Meal Ticket: Super Miss Sue, Drury Street, Dublin

A taste of the Caribbean comes to this casual seafood cafe

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Super Miss Sue

From the same stable as 777, Dillingers and The Butcher Grill, John Farrell had big plans for this corner building on Dublin’s Drury Street – to include Cervi, an old-style Italian fish and chip shop, a casual seafood café, and a more formal restaurant (this hasn’t materialised yet). He’s had planning and power issues, and subsequently opened a “popdown” restaurant in the basement. Now the casual ground-floor café has had a menu overhaul, with a strong Caribbean influence. There’s a lovely, airy dining room here although seating is limited (we are brought behind the bar to reach our far table, so as not to disturb a large group). A square booth is probably the best seat in the house on a cold, wet evening.

There is a long ice bar holding fresh fish – which still features heavily on the new menu. It's evident on the smaller plates: fried gambas with a sweet red pepper vinaigrette (€10) come fat and well cooked, some shell on, others shell off. There are some excellent crab claws (€10), braised in cast-iron pot with a rich, moreish “shellfish and tomato ragout” and some very good sourdough.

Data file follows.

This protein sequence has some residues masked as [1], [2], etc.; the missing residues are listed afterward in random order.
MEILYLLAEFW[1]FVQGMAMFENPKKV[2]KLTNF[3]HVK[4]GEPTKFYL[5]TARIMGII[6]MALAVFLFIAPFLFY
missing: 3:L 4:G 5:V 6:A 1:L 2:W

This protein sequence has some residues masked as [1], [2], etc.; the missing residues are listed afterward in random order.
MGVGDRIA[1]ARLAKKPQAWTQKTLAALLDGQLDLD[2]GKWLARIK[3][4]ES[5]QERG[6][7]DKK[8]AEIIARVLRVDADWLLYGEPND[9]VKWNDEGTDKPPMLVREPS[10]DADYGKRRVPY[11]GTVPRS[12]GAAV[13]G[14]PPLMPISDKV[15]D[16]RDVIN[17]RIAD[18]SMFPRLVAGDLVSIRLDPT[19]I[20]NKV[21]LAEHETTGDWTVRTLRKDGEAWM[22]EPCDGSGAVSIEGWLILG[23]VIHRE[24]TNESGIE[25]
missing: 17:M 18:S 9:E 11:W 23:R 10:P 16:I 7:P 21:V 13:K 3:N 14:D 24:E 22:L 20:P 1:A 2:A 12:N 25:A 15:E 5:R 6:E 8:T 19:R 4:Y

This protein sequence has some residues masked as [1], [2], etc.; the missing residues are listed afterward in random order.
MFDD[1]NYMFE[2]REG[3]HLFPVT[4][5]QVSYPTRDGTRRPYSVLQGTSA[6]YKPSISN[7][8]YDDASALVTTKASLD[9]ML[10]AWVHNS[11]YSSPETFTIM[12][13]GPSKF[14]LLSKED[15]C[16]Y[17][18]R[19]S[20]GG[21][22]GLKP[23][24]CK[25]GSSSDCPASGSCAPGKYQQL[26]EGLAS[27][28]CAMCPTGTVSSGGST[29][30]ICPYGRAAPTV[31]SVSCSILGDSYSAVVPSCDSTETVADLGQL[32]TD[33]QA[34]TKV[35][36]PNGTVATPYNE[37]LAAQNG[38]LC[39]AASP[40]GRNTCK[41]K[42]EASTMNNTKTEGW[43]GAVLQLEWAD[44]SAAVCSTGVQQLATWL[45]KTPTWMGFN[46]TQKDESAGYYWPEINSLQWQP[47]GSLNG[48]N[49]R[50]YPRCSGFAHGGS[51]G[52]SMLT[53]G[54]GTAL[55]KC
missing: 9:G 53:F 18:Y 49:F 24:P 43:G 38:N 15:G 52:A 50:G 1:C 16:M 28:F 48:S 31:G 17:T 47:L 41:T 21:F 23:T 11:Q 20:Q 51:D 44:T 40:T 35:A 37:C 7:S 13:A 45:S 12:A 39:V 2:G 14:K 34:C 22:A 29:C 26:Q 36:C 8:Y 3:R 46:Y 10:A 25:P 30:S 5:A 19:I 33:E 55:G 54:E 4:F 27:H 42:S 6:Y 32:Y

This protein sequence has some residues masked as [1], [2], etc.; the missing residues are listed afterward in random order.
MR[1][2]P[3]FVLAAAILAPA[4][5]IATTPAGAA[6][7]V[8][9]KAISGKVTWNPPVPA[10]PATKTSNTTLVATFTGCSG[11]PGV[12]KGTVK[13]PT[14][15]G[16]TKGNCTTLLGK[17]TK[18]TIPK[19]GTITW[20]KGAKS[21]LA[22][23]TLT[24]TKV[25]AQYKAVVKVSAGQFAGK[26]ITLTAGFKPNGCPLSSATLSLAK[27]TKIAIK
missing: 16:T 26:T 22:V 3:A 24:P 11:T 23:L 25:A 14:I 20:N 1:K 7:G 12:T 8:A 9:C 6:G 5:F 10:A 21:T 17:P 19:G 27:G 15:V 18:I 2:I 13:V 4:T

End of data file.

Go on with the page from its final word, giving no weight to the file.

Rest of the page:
The Caribbean influence is less evident in the smaller dishes, although there was a nod east in some sticky duck wings (€10) – far superior to their chicken cousins – which come with a ginger and mango sauce and topped with lots of chilli and garlic (no kissing after these).

The heat turns up in the mains, with chargrilled Jerk poussin with buttered yams and scallions (€19) and a blackened swordfish burger with mango (€18). We opt for a rich West Indian glazed beef short rib (€22) – fat and heavy on a rather whopping bone – served with roasted pineapple, spices and dressed liberally with crushed peanuts.

Best of the mains was a whole sea bass (€19), coated in panko and fried crispy on the outside, while still deliciously delicate inside – propped on a bowl of sweet and sour black beans. It will be interesting to see the final phase opening at this spot, possibly later this year.